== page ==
Speaker Bercow ‘in open opposition to people who voted Leave’
The Speaker of the House of Commons is a non-partisan role but MPs have levelled accusations of bias against John Bercow.
Speaker John Bercow is “in open opposition” to people who voted Leave in the Brexit referendum, a former deputy has claimed.
Natascha Engel, who served in the role until her defeat in the 2017 general election, said Mr Bercow should accept he cannot change his role from “impartial referee to partisan player-manager”.
The Speaker of the House of Commons is a non-partisan role but MPs have levelled accusations of bias against Mr Bercow after he allowed a vote on the so-called Grieve Amendment on a version of Theresa May’s Brexit deal and refused to hold a third meaningful vote on the deal in March.
The Speaker is doing nothing less than changing the historic relationship between Parliament as the legislature and the Government as the executive in a fundamental way Natascha Engel
Mr Bercow will play a pivotal role in the Brexit drama in Westminster this week as he has the authority to control debates and choose which MPs speak and which amendments can be debated.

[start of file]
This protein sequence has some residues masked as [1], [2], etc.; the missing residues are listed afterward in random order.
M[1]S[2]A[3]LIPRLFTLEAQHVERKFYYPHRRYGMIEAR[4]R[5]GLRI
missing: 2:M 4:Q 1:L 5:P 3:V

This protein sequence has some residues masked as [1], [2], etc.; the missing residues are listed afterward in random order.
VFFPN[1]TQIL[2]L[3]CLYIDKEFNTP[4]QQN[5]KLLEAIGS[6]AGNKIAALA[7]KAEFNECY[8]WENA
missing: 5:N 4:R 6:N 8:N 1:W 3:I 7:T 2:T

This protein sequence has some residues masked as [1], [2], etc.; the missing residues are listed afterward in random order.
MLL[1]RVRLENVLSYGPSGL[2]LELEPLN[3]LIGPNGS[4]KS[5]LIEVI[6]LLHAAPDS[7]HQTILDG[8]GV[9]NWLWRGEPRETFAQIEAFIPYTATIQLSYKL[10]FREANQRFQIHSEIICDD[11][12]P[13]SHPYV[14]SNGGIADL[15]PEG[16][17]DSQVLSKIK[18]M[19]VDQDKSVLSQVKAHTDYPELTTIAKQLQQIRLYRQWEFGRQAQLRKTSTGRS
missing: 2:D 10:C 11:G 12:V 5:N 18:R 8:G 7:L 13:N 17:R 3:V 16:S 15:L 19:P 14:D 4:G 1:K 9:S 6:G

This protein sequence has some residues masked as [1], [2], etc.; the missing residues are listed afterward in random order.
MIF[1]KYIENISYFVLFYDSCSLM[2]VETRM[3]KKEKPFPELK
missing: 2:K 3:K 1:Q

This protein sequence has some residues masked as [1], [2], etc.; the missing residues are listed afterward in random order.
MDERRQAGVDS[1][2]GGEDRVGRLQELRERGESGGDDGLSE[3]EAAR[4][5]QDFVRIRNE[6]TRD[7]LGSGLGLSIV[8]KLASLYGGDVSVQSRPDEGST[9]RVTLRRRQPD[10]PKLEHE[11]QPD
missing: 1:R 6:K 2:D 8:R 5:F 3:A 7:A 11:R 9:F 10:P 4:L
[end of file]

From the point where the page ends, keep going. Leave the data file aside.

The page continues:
He called the proposal to prorogue Parliament a “constitutional outrage” last week and Conservative rebel ringleader Sir Oliver Letwin said he had been in talks with the Speaker, adding he thought “there probably is time” to get a measure to block a no-deal Brexit through Parliament.
Ms Engel, a former Labour MP, wrote in the Mail on Sunday: “The Speaker is doing nothing less than changing the historic relationship between Parliament as the legislature and the Government as the executive in a fundamental way.
“If he succeeds, it won’t be the Prime Minister proroguing Parliament that will be remembered as a ‘constitutional outrage’, to quote Mr Bercow’s own words last week.”
She added that Mr Bercow’s reported willingness to extend Brexit beyond October 31 could have unintended consequences.
“He could lose everything and be blamed by both Leavers and Remainers for changing the rules on something that – for both sides – is really not a game,” she wrote.
Speaking about claims of impartiality in Italian newspaper La Repubblica in March, Mr Bercow said: “If I’m biased, I’m biased in favour of Parliament. Parliament being heard.
“Parliament having a right to speak. Parliament having time.
“Parliament being respected by the Government of the day and indeed by the opposition.”